It is striking that Castoriadis’s observations are highly pertinent to contemporary Russian self-definition. At a basic level Castoriadis cites the absence of political life in Russian society as responsible for the strangulation of its political institutions. The persistence of civic political atrophy is considered to reflect a collapse of the ideological foundation of Soviet society. A constituent feature of the new historical reality of Russian society was that it had become “a cynical society” (51). The cynical society, in Castoriadis’s eyes, designates a persistent disbelief in the relevance of the ideological foundation of a society’s primary political institutions. In this sense Russia went so far as to proclaim its own historical death, a sentiment that was echoed by Brezhnev; Castoriadis paraphrases him as follows: “don’t wait for anything else, there is no other ‘socialism’ before us, the only socialism is that which exists here and now, in Russia ‘socialism is really existing’. Briefly, there is not other ‘historic future’ than this appalling present” (51). With Russia in this necrotic state, what then kept society together? Castoriadis’s answer unveils the paradigm that continues to define Russian society today:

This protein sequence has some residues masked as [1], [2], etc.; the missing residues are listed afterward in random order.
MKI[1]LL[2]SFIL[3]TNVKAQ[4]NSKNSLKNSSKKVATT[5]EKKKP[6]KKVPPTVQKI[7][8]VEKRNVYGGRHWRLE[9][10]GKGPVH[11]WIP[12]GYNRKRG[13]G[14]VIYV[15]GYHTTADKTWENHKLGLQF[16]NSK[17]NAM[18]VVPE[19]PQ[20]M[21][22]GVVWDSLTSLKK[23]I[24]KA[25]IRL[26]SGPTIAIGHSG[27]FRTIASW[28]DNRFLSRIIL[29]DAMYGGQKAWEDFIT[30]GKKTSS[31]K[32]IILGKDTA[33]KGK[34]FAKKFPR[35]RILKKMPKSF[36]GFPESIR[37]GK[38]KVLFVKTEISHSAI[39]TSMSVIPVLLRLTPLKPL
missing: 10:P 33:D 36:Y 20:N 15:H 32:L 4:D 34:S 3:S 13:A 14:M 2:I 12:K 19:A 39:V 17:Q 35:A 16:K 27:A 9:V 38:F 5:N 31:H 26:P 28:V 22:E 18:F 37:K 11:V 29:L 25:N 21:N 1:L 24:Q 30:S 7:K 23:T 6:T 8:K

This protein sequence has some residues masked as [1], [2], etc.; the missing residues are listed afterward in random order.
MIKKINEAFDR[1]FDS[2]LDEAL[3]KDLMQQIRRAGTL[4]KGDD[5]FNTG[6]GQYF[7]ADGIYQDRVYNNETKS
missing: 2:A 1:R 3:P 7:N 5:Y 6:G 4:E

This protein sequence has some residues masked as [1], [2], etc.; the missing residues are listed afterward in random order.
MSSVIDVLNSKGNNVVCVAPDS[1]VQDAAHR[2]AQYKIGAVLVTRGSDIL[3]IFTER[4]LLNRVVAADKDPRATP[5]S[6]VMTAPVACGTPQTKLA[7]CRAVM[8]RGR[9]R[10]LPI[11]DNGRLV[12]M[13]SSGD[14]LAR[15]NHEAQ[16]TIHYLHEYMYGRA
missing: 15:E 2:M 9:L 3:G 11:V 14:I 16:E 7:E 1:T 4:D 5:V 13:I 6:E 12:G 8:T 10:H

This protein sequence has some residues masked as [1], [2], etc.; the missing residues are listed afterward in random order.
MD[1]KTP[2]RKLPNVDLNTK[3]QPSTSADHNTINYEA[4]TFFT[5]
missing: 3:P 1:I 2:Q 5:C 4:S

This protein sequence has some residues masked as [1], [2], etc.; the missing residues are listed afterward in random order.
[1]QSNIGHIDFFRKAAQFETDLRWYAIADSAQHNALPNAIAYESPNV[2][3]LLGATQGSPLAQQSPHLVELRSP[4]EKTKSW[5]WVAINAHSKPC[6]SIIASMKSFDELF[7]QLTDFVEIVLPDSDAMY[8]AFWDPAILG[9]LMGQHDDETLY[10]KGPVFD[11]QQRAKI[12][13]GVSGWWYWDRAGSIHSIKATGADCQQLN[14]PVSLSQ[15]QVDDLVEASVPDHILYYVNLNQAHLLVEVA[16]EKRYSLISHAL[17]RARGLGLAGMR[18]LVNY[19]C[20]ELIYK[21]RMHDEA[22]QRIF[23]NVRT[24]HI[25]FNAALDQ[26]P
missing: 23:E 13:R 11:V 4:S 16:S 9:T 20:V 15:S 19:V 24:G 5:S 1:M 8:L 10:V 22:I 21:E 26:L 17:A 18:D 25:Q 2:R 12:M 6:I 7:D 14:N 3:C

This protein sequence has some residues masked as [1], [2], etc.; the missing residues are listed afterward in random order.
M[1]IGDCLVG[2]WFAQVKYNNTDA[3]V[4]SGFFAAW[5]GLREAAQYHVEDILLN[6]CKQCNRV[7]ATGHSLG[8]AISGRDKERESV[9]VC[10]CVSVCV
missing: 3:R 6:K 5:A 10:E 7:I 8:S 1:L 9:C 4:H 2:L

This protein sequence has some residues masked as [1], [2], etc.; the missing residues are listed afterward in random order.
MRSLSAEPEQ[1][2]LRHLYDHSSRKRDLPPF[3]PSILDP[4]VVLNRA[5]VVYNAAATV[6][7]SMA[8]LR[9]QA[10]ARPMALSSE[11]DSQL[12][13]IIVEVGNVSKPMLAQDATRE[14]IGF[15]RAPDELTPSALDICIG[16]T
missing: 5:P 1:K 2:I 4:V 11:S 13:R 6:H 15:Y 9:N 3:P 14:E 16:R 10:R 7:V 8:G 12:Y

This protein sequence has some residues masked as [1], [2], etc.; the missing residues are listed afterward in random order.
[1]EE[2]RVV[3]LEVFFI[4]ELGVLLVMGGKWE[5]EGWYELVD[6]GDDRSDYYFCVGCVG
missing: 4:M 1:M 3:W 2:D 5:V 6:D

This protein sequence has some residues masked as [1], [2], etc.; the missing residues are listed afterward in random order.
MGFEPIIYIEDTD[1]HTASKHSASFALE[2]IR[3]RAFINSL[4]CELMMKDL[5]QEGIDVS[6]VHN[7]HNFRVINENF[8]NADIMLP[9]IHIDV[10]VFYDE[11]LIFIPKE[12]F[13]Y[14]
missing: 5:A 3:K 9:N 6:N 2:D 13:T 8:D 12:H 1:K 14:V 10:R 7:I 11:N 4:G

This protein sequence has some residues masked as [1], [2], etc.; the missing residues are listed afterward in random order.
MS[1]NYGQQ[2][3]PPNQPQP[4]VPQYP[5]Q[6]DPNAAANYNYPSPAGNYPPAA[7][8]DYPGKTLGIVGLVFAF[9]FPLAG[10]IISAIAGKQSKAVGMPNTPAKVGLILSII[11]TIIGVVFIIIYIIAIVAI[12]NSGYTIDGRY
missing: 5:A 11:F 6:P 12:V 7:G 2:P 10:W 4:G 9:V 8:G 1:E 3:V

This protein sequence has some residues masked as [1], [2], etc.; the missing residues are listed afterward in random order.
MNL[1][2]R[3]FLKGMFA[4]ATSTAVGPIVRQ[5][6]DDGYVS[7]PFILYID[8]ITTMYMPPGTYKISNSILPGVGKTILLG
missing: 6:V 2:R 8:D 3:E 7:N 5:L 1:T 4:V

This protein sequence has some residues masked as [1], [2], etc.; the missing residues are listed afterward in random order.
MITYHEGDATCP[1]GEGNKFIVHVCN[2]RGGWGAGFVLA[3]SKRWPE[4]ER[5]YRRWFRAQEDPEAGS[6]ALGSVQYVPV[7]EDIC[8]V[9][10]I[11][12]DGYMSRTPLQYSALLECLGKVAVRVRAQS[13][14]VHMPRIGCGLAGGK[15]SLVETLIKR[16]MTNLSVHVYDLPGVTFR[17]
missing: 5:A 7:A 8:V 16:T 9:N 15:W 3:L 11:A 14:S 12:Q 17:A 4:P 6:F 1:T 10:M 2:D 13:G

The only “Ideology” that remains, or can remain, living in Russia is Grand Russian Chauvinism. The only imaginary which retains an historical efficacy is this nationalist—or imperial—imaginary. This imaginary does not need the party, except as a mask, and above all, as an instrument of propaganda and action for international penetration. Its organic vehicle is the army. The army, in opposition to the party—which remains incapable of resolving the question of its “leadership”—is an essentially stable structure, which combines, since it has rid itself of the pernicious interferences of the party, the stability and regularity of a military-bureaucratic apparatus of the traditional type, with the traits and the “practice” of a modern bureaucracy dedicated to the task of its self-adaptation and modification. The army is the only truly modern sector of Russian society—and the only sector which functions effectively. (51)